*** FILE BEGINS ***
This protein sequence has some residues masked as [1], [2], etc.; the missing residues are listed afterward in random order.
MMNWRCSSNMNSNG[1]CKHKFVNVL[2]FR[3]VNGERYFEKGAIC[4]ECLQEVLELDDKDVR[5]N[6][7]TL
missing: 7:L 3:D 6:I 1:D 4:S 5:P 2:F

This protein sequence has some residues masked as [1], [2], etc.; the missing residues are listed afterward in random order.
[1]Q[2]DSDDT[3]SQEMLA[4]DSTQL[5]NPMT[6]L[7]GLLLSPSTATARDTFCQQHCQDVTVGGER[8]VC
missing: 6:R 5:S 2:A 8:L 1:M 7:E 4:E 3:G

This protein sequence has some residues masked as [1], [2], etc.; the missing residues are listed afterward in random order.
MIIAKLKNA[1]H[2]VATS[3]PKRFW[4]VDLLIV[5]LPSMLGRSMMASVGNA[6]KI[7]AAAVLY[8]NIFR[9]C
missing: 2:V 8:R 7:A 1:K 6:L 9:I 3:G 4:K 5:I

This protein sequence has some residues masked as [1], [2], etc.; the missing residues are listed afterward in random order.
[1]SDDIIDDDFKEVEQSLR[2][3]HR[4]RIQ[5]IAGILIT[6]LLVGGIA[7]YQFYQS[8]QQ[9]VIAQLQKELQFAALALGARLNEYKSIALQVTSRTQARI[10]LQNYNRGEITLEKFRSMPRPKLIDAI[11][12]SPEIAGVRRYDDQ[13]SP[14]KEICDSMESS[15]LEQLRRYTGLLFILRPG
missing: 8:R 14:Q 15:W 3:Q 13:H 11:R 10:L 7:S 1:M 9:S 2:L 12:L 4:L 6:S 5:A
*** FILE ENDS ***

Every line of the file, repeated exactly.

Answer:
This protein sequence has some residues masked as [1], [2], etc.; the missing residues are listed afterward in random order.
MMNWRCSSNMNSNG[1]CKHKFVNVL[2]FR[3]VNGERYFEKGAIC[4]ECLQEVLELDDKDVR[5]N[6][7]TL
missing: 7:L 3:D 6:I 1:D 4:S 5:P 2:F

This protein sequence has some residues masked as [1], [2], etc.; the missing residues are listed afterward in random order.
[1]Q[2]DSDDT[3]SQEMLA[4]DSTQL[5]NPMT[6]L[7]GLLLSPSTATARDTFCQQHCQDVTVGGER[8]VC
missing: 6:R 5:S 2:A 8:L 1:M 7:E 4:E 3:G

This protein sequence has some residues masked as [1], [2], etc.; the missing residues are listed afterward in random order.
MIIAKLKNA[1]H[2]VATS[3]PKRFW[4]VDLLIV[5]LPSMLGRSMMASVGNA[6]KI[7]AAAVLY[8]NIFR[9]C
missing: 2:V 8:R 7:A 1:K 6:L 9:I 3:G 4:K 5:I

This protein sequence has some residues masked as [1], [2], etc.; the missing residues are listed afterward in random order.
[1]SDDIIDDDFKEVEQSLR[2][3]HR[4]RIQ[5]IAGILIT[6]LLVGGIA[7]YQFYQS[8]QQ[9]VIAQLQKELQFAALALGARLNEYKSIALQVTSRTQARI[10]LQNYNRGEITLEKFRSMPRPKLIDAI[11][12]SPEIAGVRRYDDQ[13]SP[14]KEICDSMESS[15]LEQLRRYTGLLFILRPG
missing: 8:R 14:Q 15:W 3:Q 13:H 11:R 10:L 7:S 1:M 9:S 2:L 12:L 4:L 6:S 5:A